This year, we are publishing several print and digital articles about caregivers, each with different backgrounds and the challenges they face. This is one of those stories.
Department of Pennsylvania, Unit 998
67 years old
Cared for her mother, Catherine, and still cares for her mentally ill sister, Kathy
About eight years ago, ALA member Patricia Gustin and others noticed that Gustin’s mother, Catherine, was having trouble getting around.
“It was very strange to us because she was one of those fearlessly independent women,” Gustin recalls of her mother, who was 88 years old at the time. “She had trouble getting out of her chair and getting around in general. She went from a cane to a walker to eventually she couldn’t walk and became bedridden.”
At about 91 years old, Catherine started to develop the onset of dementia. At this time, Gustin began to take over financials for mother. The dementia continued to progress, and that’s when the family needed extra help and brought in a full-time caregiver. Gustin still helped with grocery shopping and medications.
At first, some family members were in denial about the dementia. And not all lived in-state to truly see the disease’s progression on Catherine.
“It was hard for all of us because our mother went from this vibrant, self-sufficient, and independent woman to someone who really needed help,” Gustin said. “It turns your world upside down. You go from your same habits and routine to having to change everything around.”
In addition to caregiving for her mother, Gustin also has an older sister, Kathy, who is mentally ill, who Gustin also helps care for.
“The group that gets forgotten is the elderly — the group that gets forgotten even more is caregivers,” Gustin said. “If you’ve never been in a situation like this, you won’t understand the effect it has, not only on the caregiver, but the whole family in general. Our mother sacrificed so much for us, and it was our turn to sacrifice for her.”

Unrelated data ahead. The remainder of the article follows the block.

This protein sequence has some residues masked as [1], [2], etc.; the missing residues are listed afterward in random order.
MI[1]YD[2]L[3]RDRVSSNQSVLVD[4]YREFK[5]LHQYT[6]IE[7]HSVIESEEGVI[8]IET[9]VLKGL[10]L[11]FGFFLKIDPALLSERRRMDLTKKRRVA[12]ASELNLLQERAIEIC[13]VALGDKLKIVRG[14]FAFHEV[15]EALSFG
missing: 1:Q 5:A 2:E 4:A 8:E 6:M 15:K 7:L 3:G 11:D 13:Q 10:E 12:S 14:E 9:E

Still working a full-time job while taking care of both Catherine and Kathy proved to be exhausting.
Gustin said that over time, she had to learn to be patient. There were days when she had to leave work and go over to her mother’s house for various reasons. Sometimes, the two would call Gustin a handful of times while she was at work. Luckily, she had a boss who really understood. Gustin ended up retiring a year earlier than planned.
“I couldn’t keep it up,” she said. “I was always sick or had terrible migraine headaches.”
Gustin and her siblings wanted to keep Catherine in her home, but financially, it was rather difficult once they reached the point of needing around-the-clock care. They found a service they liked and were able to afford.
It takes a lot to be a caregiver, many sides of which people don’t always think about. It is a journey like no other, Gustin said.
“Caregiving can be rewarding in part, but you can’t believe how difficult it is for a caregiver — physically, mentally, and emotionally,” Gustin said. “You are not feeling grounded like you once did.”
One aspect of caregiving that many face is burnout, which often takes a toll on a person’s overall health.